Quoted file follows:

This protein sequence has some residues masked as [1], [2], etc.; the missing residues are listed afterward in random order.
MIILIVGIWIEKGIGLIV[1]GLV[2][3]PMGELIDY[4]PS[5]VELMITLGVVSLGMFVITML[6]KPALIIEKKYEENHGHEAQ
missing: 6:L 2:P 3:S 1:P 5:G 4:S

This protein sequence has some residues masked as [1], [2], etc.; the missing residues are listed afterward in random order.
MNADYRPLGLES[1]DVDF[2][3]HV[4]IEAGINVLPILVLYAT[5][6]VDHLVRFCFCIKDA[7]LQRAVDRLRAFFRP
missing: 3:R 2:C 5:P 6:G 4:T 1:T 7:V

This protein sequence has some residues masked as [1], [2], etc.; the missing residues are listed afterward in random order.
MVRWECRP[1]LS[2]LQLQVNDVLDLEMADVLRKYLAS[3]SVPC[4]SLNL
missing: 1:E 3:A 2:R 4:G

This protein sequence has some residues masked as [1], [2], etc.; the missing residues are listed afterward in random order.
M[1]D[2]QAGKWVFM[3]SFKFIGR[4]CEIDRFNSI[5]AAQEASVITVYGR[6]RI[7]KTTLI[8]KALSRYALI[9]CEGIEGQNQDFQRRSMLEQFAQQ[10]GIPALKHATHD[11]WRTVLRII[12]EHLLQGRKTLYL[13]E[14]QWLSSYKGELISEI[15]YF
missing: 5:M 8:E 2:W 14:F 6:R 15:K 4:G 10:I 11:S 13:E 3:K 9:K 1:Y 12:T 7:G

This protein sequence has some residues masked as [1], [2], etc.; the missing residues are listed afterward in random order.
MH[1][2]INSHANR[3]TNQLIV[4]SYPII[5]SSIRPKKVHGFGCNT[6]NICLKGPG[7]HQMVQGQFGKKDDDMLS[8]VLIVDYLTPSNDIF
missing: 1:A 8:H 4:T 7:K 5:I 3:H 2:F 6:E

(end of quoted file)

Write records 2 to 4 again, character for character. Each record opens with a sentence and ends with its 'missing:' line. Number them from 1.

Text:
This protein sequence has some residues masked as [1], [2], etc.; the missing residues are listed afterward in random order.
MNADYRPLGLES[1]DVDF[2][3]HV[4]IEAGINVLPILVLYAT[5][6]VDHLVRFCFCIKDA[7]LQRAVDRLRAFFRP
missing: 3:R 2:C 5:P 6:G 4:T 1:T 7:V

This protein sequence has some residues masked as [1], [2], etc.; the missing residues are listed afterward in random order.
MVRWECRP[1]LS[2]LQLQVNDVLDLEMADVLRKYLAS[3]SVPC[4]SLNL
missing: 1:E 3:A 2:R 4:G

This protein sequence has some residues masked as [1], [2], etc.; the missing residues are listed afterward in random order.
M[1]D[2]QAGKWVFM[3]SFKFIGR[4]CEIDRFNSI[5]AAQEASVITVYGR[6]RI[7]KTTLI[8]KALSRYALI[9]CEGIEGQNQDFQRRSMLEQFAQQ[10]GIPALKHATHD[11]WRTVLRII[12]EHLLQGRKTLYL[13]E[14]QWLSSYKGELISEI[15]YF
missing: 5:M 8:E 2:W 14:F 6:R 15:K 4:G 10:I 11:S 13:E 3:K 9:K 1:Y 12:T 7:G